Re: Adopting National Identity Card Management Systems with DID Systems

Balázs Némethi

Regarding the deployment of DIDs in today's word this topic will often come up. 
Taking into consideration that the already existing and owned card could provide a layer of authentication on top of other methods assigned to the DID of choice, it could boost the trust level of certain transactions involving DIDs. 

If the card system is already in place it is better to keep it as it is and add capabilities to the DID based next gen service by utilizing the existing card, however, if the two system are deployed at the same time we can, potentially, create a subset of personal data used on the card as a "public" ID that can be used against services without the need for additional consent from user perspective using verifiable credentials. - 

but the more use-cases we hear the better this answer can get 

On Wed, Feb 5, 2020 at 12:32 PM Eric Welton (Korsimoro) <eric@...> wrote:

Taner Durson,

Thank you for the fantastic start.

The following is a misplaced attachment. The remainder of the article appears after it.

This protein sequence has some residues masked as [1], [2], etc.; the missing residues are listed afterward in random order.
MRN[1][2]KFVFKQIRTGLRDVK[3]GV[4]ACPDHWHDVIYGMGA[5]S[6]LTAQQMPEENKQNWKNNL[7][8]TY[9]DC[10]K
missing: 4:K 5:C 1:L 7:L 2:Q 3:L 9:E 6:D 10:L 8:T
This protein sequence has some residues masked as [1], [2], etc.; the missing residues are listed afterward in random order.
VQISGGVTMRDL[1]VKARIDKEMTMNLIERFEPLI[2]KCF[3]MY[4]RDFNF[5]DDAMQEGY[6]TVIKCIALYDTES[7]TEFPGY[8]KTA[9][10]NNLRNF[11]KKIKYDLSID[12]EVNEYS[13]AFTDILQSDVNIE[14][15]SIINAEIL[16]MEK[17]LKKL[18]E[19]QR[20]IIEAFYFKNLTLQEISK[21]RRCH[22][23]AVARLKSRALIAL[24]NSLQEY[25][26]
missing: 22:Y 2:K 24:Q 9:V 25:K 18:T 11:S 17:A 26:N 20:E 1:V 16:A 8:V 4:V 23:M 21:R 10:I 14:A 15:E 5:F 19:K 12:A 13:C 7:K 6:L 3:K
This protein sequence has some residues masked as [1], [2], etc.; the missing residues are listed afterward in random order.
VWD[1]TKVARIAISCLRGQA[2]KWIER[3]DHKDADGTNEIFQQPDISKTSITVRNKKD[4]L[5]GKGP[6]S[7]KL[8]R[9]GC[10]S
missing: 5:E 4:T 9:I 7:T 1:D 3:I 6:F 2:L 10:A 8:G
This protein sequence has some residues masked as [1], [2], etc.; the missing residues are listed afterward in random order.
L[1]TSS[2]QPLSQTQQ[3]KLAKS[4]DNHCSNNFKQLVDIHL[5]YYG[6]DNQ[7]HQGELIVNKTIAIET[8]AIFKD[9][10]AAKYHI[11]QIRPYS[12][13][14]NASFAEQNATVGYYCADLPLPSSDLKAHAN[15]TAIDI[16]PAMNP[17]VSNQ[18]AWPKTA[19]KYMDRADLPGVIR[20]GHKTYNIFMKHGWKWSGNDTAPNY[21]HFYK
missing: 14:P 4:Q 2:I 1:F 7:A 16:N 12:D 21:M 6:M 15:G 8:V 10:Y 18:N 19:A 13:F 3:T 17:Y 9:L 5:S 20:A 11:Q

This topic is near and dear to my heart.  In EU there is active effort to explore DID (W3C DID) and eIDAS integration - I believe we have some members of this mailing list who might be able to comment on eIDAS efforts?

Ultimately I think it comes down to relating credentials on different trust infrastructures using the public-key registration as the point of contact.  If the same public key is registered in two systems, that provides a very strong link between the subjects - whether they are individuals or institutions.  If a document can be signed in two contexts, using the same private-key, then there is a strong justification to "combining" or "linking" those records - assuming appropriate consent-receipt management practices are in play.

I would love to hear more about the specific use case you have in mind - i think that many of us are faced with similar use-cases.

Thank you again for the great start!



On 2/5/20 6:08 PM, Taner Dursun wrote:
Discussing the future of national identity card management systems (NICMS) in the DID era.

Transformations or co-depolyment of existing NICMSs that most of them are providing some cryptographic authentication capabilities.
Or developing usage scenarios for a transition phase in order to replace them.

Balázs Némethi

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